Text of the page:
At less than $450, Hewlett-Packard's L1702 is remarkably affordable for a 17-inch LCD. HP endowed it with all the important attributes, save one. This LCD's mediocre image quality, while good enough for light use, will probably wear on designers, spreadsheet jockeys, and others who spend too much time staring at a computer screen.
The L1702's wide, black base holds the panel firmly and pops off to make room for a VESA-standard arm- or wall-bracket mount (not included). Set upon a short neck attached to the base, the screen tilts forward about 5 degrees and backward about 30 degrees. A little indentation on the upper back of the display serves as a handle. You may be picking the L1702 up fairly often; the base doesn't swivel, and despite the panel's listed viewing angles (160 degrees horizontal, 140 vertical), it's still difficult to read the screen from the side or when standing.
The L1702's connections are conveniently designed, if not especially versatile. Like most low-cost LCDs, the display has only an analog input (cable included), but the signal cable is permanently attached to the back of the panel, so you won't have to break a fingernail hooking it up. The L1702 is Mac compatible, but HP does not include an adapter.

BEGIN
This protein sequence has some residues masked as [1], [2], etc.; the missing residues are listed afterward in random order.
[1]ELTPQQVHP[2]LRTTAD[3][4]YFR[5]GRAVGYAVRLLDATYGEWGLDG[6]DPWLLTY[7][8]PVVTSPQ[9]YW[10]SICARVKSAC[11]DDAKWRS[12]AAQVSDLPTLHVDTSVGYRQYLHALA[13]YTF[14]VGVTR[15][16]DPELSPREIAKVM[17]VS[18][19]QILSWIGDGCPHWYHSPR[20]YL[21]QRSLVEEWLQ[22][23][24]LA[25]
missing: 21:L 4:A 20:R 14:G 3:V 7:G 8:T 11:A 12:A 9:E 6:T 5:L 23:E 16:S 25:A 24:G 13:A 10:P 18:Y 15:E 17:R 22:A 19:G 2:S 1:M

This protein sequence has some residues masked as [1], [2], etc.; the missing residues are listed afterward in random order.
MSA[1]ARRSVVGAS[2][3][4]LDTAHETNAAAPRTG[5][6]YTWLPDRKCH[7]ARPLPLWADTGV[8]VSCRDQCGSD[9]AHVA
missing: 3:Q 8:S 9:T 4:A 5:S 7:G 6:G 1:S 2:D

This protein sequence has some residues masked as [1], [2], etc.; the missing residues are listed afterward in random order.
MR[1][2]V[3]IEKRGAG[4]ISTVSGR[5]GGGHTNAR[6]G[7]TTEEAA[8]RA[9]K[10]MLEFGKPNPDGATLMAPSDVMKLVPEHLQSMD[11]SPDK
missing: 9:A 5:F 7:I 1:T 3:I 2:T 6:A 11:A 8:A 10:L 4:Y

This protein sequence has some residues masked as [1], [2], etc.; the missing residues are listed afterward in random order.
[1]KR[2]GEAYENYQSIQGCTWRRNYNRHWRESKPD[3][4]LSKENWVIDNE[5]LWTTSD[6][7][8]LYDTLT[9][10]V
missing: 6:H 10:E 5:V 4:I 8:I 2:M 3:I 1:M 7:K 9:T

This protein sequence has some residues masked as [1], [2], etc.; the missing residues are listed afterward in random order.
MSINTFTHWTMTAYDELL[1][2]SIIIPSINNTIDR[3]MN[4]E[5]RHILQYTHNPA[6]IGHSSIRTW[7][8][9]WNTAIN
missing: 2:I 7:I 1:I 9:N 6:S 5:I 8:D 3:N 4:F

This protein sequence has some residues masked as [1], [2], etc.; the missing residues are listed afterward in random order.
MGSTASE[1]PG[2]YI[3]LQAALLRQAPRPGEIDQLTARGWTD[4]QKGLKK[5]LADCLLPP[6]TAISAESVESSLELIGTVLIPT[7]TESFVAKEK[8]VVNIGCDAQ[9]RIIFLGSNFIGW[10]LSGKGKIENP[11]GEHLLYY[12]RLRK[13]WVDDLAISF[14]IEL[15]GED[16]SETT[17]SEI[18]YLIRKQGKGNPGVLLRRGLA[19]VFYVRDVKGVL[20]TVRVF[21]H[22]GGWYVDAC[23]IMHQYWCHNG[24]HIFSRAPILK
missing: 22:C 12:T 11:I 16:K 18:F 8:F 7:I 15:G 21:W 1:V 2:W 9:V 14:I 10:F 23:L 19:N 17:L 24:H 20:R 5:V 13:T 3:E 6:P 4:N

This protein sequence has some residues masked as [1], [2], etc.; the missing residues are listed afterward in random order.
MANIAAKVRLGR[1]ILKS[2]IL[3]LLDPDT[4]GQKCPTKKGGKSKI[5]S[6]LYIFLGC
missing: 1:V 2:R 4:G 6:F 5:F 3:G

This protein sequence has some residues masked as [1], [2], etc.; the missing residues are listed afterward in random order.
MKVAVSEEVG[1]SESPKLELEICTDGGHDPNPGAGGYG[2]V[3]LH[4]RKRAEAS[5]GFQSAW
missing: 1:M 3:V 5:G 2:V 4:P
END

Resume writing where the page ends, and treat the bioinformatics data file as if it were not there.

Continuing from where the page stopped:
Four clearly labeled buttons for operating the onscreen menus run along the bottom edge of the L1702's stylish, silver bezel. The onscreen menus are easy to navigate, but we wished they could be set to stay open for longer than 30 seconds at a time. Half a minute of menu time is fine after you know your way around, but it's a bit too quick at first.
The L1702's image quality is mediocre, but it will work acceptably for light, basic computer use. The display looked overexposed, with bright but not lively colors. It did a poor job of distinguishing between similar shades of color, especially toward the darker end of the scale. More troubling was the fuzziness of text. We tried dimming the brightness setting (excessive brightness can cause text to blur), but that didn't help. Also, adjacent blocks of color tended to bleed into each other. Pickier users should consider the NEC LCD1765, which offers better performance for an additional $100 or so.
HP backs the L1702 with a three-year warranty that includes prepaid shipping for repairs and 24/7, toll-free tech support. The company also takes a magnanimous stance on defective pixels: three stuck pixels or five dead pixels are grounds for replacement. That's a commendable policy for a low-priced flat-panel display and one more reason why we think LCD shoppers with basic computing needs might still consider the L1702.
CNET Labs DisplayMate tests (Longer bars indicate better performance)
Brightness in nits (Longer bars indicate better performance)